By Shereen Siewert

Marathon County’s Executive Committee on Thursday will once again revisit a diversity-focused resolution that has been met with stiff resistance from some conservatives.

The “A Community for All” resolution has been under consideration for months and would declare Marathon County an “open, inclusive, and diverse place to live and work.” The resolution, under consideration since January, has widespread support from local nonprofits including the United Way of Marathon County and The Women’s Community, but has faced strong criticism from conservative members of the Marathon County Board of Supervisors and the Republican Party of Marathon County.

During an April 22 town hall meeting held to discuss the resolution, Republican Party of Marathon County Chair Jack Hoogendyk referred to the resolution as Marxist “critical race theory” that threatens individual rights and freedom of speech. In an email sent last week, Hoogendyk urged party members to show up for Thursday’s meeting en masse to protest the resolution.

“And while you are at it, you may also want to ask why the county board is wasting their time on such resolutions as ‘A Day of Awareness for Missing and Murdered Indigenous Women and Girls’ in Marathon County, and a ‘Resolution Recognizing the Historical Significance of the Mexican holiday of Cinco de Mayo,'” Hoogendyk’s email reads.

Yee Leng Xiong, chair of the county’s Diversity Commission, said recognizing diversity is a strength, not a waste of the board’s time. Recognizing diversity, Xiong said, creates a sense of credibility and helps create an environment where people from different communities can openly celebrate their culture and their heritage.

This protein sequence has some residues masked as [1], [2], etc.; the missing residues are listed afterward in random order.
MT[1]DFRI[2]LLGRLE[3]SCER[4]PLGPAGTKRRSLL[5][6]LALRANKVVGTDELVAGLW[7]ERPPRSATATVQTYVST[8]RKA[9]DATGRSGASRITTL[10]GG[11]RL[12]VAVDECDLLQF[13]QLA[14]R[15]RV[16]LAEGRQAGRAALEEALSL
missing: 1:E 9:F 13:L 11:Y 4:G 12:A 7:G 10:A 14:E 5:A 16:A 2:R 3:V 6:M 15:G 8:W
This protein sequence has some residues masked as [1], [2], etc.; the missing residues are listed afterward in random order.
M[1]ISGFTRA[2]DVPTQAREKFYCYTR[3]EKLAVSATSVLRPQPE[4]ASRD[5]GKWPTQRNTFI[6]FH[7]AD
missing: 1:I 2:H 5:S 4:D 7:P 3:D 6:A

“To the many individuals who already have their heritage, their occupations, their culture celebrated, resolutions are pointless,” Xiong said. “But to a population or a community that has been ignored for many years, this means the world to them. It means that their community loves them, acknowledges them, and welcomes them.”

Marathon County Administrator Lance Leonhard said the county’s central goal, from a government perspective, is to be the healthiest, safest and most prosperous county in Wisconsin and make our communities a preferred place to live, work, visit and do business. 

“In carrying out our work we are guided by our core values, one of which is our commitment to diversity,” Leonhard said. “Actively welcoming and valuing people with different perspectives and experiences is central to our strategy to our organizational and community goals.”

But Hoogendyk, in a March email to Wausau Pilot & Review, said he objects to some of the language in the declaration and believes Wausau is already a diverse, inclusive community. Specifically, Hoogendyk said, he objects to the use of the word “equity” because the word suggests equal outcomes – goal he said is unattainable because of the choices people make.

“To try to create an environment where everyone is assured of the same outcome will only create bitterness,” Hoogendyk said. “Those who are high achievers will only hate those who are less motivated.  The under-achievers may then demand “equity” from those who are more motivated.”

The resolution is not the only one to have drawn criticism and controversy in Marathon County. In February, a resolution to recognized Black History Month passed, but 12 of 38 board members voted against the measure. And in 2019, a “Pride Month” resolution recognizing the rights of all citizens in Marathon County regardless of age, gender identity, race, color, religion, marital status, national origin, sexual orientation, or physical challenges sparked dozens of letters to the editor and thousands of comments on social media, both for and against the declaration. The resolution passed by a vote of 20-15.

The Marathon County Executive Committee meets at 4:30 p.m. Thursday at the Marathon County Courthouse, 500 Forest St., Wausau. The resolution is also subject to full board approval. Find details on how to attend and the full draft of the resolution here.